Author Michael Hiltzik On 'Big Science'
This is KPBS midday edition and I'm Maureen Cavanaugh. The image of the loan scientist working impotently using his or her brilliance and innovation to unlock the mysteries of nature, is largely a thing of the past. Now teams of researchers collaborate huge endeavors like NASA's please explorations and need large amounts of machines manpower and money. So how did we get from the small scientific model for research to big science? A new book traces the path science research has taken . and named 1 man who is pivotal in that change. Joining me is. Author of the book Big Science: Ernest Lawrence and the Invention That Launched the Military-Industrial Complex . Michael Hiltzik. You say this also changed science why was big science need in World War II? You could not do a lot that we needed to do to win World War II with solitary scientists and researchers working alone in their labs. It required major effort. The Manhattan project which I explained in my book, validated this paradigm of big science. It cost $2 billion and required armies of scientists and technicians. There were five or six individual labs that worked on various problems that had to be solved to create the atom bomb. So of course it all worked from the standpoint of creating a device they were trying to create. If people were asked to name a person in the 20th century that revolutionized science I don't think they would come up with a name but it might be Ernest Lawrence. That's what made this project interesting. Went Ernest Lawrence was alive, he was born in 1901 and died at a fairly early age. He was the most famous American born scientist in the country he was on the cover of Time magazine and quoted newspapers and radio. Constantly he was was saved the Manhattan project from being canceled in 1941 when it was still group ported that the bomb could be developed in time or at least have an effect on the war. He was the grandchild of immigrants from Norway and born in Canton South Dakota and educated in the great land-grant public University of South Dakota. He was quintessentially middle American. He grew up with a fascination that machinery and engineering to play with radio technology. And when he went to the radio University showed he had a tremendous capacity to understand physics and the capacity to get his hands dirty and create the experimental apparatus that was needed to do this. What defines big science? Is it the public financing for researchers? These are all elements of big science that's necessary. Big science is the exultation of capital research where you need big machines to solve the problems. You can't do it any longer with handmade equipment like the old generation. You need teams. These questions become so complicated that you need a multidisciplinary approach and need a lot of money. By inventing the cyclotron the first really great atom smasher the 20th century, he set this in motion. Because cyclotron this is the got bigger cost more. He was eventually building machines the cost millions of dollars. You say Ernest Lawrence was pivotal in bringing corporate money together into this big science projects. Did he have a reaction and president Eisenhower warned against the military-industrial complex was he gone by then? By then he was gone. And right through the end of his life the downside of big science, the issues that require so much in resources that begins to conflict with other things that society might want to do. That did not really come up during his life that came up with in a few years. Lawrence was an entrepreneur he was an impresario almost a CEO. He knew that the machines he wanted to build, the ones that were necessary to do the science he wanted to do, really strange the resources of the traditional Petri and science. The universities could not afford to pay for these machines by themselves three got funding from foundations and as the war began, he started getting funding from government and started this tradition of government funding research even in peacetime. I'm speaking with Michael Hiltzik who's written a book called Big Science: Ernest Lawrence and the Invention That Launched the Military-Industrial Complex . As you wrote that in the postwar era. People thought big science with salt all the worlds problems. Coded that change as time went on? Certainly at the end of the war when the image of the scientist was of the men and women who had created the atomic bomb and ended the war. Scientists came out of the war with sort of a halo. But it was obvious to think that anybody looking at history knows this halo cannot persist forever. We face problems that could not be solved I science and as we face problems there were created by science, the atomic bomb to the hydrogen bomb. We went from creating a weapon that most of the scientific community understood, or felt was necessary to win the war, to one that the same scientists not it's really just an instrument of genocide. The doubts that scientists had about their own role for the public. They began to get a much more three-dimensional view of what science did and what it could accomplish as well as what it cost. Congress was asked to fund the superconductor the 90s tells what happened? This was an enormous particle accelerator that was going to be built in role Texas. It was costing billions of dollars and was going to be the grandest expression of big science and physics. The misfortune there if that's we want to call it, was that it came along at a time when there was a craze for budget cutting in Washington. You had a new cadre of Congressman who came in around that time and raised questions about whether this is where we should be spending our money . was also another element that even in the physics community there was conflict over whether this was the right to spend money on because it emphasized one form of physics over another. But it really did Mark the point at which Congress and society at large began to think about how should we deploy finite resources. We have all sorts of problems that could be solved more easily if we deployed these resources to end hunger and poverty. This became a symbol of that expenditure and the victim of that movement. Eventually what happened for two been dollars already being spent. Seated the field to Europe where consortium of European countries known as CEC is the latest iteration that cyclotron built earlier. Is now the biggest accelerator in the world and it cost $9 billion before it was done. Even before he died did earn Lawrence have an idea of what this amalgam of forces coming together created perhaps in terms of the hydrogen bomb? One of the interesting things about Lawrence is that he was not a particularly introspective person when it came to his accomplishments. He saw his view of his own career that he had done great things that needed to be done. He thought it was necessary for national security, even when he was really taking a stance for the hydrogen bomb that so many of his old friends and colleagues disagreed with. He really thought it was the right thing to do. Interestingly enough. After he died, his widow Molly Lawrence, I highly educated scientist although she never really practiced in the lab, got very upset, would have been launched by the hydrogen bomb project. She got so concerned about the participation of the Livermore lab that her husband founded. She wanted to take his name off that lab. His brother disagreed. He thought he would of been fully in favor of the projects that Livermore was undertaking for the government. He thought it and as time came to pass we still know this laboratory as the Lawrence laboratory that still works on secret nuclear projects. As pointed out, the world is still reaping the benefits and gaining knowledge from big science for the particle accelerator in Europe. But in our age of computer software, and these elaborate simulators, do you think we may see big science begin to shrink back by the work done of one scientist on a laptop? I don't think so. Many of the problems that we face, many issues that science can solve, still require big science like climate change. We approached climate change and research from satellites in space . that's big science. The human genome as you mentioned, that's big science and the offshoots of that research that we got from that project. That's also big science. May not continue to be as big and it's been, but we can't go halfway anymore. This really does require teams and multi-disciplinary approach. You may see more of this coming from industry but I don't think science is going to get cheaper it's really a question of can we use these funds more efficiently. You do have a warning about too much of that money coming from corporations are you concerned? I think we should be. When government pays for big science it really puts its money in basic science. We need to fund young scientists to go where their research takes them. When industry takes over it's a natural effect. It tends to want to fund projects that are much more aligned with these companies core business line. So when corporations play that sort of role as the mirror science. Michael Hiltzik . Hiltzik will be speaking and signing copies of his book at Warwick's on Wednesday, July 8 at 7:30 p.m. The bookstore is at 7812 Girard Ave. in La Jolla. be sure to watch K PBS evening edition at 5 PM. And join us tomorrow for discussions on midday addition here on KPBS FM. I'm Maureen Cavanaugh thank you for listening.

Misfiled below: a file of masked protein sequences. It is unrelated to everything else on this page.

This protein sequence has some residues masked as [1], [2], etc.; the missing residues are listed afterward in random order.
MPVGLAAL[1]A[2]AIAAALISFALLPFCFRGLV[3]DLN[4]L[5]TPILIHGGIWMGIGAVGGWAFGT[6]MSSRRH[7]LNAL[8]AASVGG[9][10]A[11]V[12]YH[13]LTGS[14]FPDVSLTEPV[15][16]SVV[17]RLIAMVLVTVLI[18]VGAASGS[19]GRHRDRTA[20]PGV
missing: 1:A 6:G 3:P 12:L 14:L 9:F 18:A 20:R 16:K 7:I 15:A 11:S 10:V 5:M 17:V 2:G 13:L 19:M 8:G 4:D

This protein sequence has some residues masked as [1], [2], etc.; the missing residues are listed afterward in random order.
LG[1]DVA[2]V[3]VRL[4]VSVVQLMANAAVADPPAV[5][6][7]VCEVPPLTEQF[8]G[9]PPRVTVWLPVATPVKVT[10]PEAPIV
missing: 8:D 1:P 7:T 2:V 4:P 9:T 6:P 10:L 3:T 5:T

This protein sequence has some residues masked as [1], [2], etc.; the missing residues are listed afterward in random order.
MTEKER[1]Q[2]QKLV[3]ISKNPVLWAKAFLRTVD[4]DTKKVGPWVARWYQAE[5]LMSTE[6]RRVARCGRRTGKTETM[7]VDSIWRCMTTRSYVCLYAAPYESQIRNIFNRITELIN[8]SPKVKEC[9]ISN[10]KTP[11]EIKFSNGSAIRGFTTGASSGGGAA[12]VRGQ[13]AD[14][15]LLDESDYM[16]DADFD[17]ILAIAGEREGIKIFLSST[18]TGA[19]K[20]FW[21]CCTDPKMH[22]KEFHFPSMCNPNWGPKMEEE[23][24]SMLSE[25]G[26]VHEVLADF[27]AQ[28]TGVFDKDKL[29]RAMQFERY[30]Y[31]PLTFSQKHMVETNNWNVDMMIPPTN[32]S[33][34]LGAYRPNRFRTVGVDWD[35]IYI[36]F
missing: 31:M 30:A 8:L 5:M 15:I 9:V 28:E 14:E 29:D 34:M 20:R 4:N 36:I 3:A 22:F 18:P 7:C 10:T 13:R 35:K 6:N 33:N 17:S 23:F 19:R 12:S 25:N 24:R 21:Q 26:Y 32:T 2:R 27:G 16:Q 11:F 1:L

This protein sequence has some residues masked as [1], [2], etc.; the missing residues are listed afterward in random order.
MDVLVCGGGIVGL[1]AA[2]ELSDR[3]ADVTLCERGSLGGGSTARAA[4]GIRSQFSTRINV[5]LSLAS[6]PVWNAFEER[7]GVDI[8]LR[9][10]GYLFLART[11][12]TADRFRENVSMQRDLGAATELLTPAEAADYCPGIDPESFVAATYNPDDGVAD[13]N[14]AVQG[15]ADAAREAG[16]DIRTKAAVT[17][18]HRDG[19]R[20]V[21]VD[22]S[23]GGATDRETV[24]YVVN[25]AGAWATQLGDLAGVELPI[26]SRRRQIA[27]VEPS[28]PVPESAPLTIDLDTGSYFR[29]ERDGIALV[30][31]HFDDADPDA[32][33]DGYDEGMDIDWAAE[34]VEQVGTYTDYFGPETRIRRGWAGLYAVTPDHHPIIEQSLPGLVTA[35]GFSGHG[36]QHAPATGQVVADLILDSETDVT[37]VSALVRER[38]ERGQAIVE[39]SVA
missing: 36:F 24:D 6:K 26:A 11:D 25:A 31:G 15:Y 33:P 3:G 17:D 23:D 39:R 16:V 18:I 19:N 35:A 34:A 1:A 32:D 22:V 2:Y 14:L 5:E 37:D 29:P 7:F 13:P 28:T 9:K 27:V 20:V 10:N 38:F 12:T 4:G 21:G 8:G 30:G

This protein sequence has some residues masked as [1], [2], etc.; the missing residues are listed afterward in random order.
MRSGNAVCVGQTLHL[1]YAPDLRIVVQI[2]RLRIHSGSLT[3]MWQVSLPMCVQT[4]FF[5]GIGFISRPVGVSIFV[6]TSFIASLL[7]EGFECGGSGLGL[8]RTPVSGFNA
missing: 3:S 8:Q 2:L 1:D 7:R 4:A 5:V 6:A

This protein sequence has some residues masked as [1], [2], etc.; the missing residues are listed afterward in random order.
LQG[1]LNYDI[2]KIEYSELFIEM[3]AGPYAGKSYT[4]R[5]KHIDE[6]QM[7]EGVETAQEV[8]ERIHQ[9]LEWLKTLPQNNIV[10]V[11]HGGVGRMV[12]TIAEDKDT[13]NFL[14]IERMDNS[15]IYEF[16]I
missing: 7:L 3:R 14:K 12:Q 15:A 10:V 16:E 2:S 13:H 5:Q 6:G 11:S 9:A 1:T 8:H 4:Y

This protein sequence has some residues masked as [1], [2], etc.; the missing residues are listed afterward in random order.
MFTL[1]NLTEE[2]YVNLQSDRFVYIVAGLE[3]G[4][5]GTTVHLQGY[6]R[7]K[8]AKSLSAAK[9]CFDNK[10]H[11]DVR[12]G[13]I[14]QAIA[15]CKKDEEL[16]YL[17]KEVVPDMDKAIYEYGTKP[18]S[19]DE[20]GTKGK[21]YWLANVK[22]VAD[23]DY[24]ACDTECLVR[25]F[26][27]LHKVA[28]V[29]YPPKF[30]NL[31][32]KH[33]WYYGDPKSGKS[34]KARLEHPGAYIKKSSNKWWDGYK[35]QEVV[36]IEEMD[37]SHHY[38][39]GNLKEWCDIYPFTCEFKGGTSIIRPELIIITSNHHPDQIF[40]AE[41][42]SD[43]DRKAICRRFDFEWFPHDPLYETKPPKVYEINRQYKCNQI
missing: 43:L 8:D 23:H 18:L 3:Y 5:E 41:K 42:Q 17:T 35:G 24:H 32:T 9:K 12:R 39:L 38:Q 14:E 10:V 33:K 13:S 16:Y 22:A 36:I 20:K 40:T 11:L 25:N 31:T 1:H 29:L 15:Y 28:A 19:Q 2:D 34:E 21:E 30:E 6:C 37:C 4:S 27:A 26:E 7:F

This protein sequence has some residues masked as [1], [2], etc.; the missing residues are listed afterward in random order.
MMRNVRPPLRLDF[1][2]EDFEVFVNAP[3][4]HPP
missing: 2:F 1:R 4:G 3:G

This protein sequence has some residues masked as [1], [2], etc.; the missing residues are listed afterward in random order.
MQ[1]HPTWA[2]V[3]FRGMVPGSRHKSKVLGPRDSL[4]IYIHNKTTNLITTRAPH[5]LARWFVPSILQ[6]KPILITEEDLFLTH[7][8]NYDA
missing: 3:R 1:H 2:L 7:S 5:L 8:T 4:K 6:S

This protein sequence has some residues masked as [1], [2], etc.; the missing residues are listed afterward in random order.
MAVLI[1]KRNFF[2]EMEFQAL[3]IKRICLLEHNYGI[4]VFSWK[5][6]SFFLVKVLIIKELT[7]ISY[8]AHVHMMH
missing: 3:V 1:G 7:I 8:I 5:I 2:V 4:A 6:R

A new book traces the path science research has taken since the middle of the 20th century and named one man who was pivotal in that change.
Pulitzer Prize-winning journalist Michael Hiltzik's new book, "Big Science: Ernest Lawrence and the Invention That Launched the Military-Industrial Complex," tells the story of the pioneering physicist whose invention, the cyclotron, was integral to the development of the nuclear weapons the United States used during World War II.
“When Ernest Lawrence was alive he was the most famous American-born scientist,” Hiltzik told KPBS Midday Edition on Wednesday.
Hiltzik said Lawrence was the reason the Manhattan Project, a research team that developed the nuclear weapons for the war, didn’t shut down.
“It was, in fact, his authority that saved the Manhattan Project from being canceled in 1941 when it was still unclear that the bomb could be developed in time to win the war or have an effect on the war,” Hiltzik said.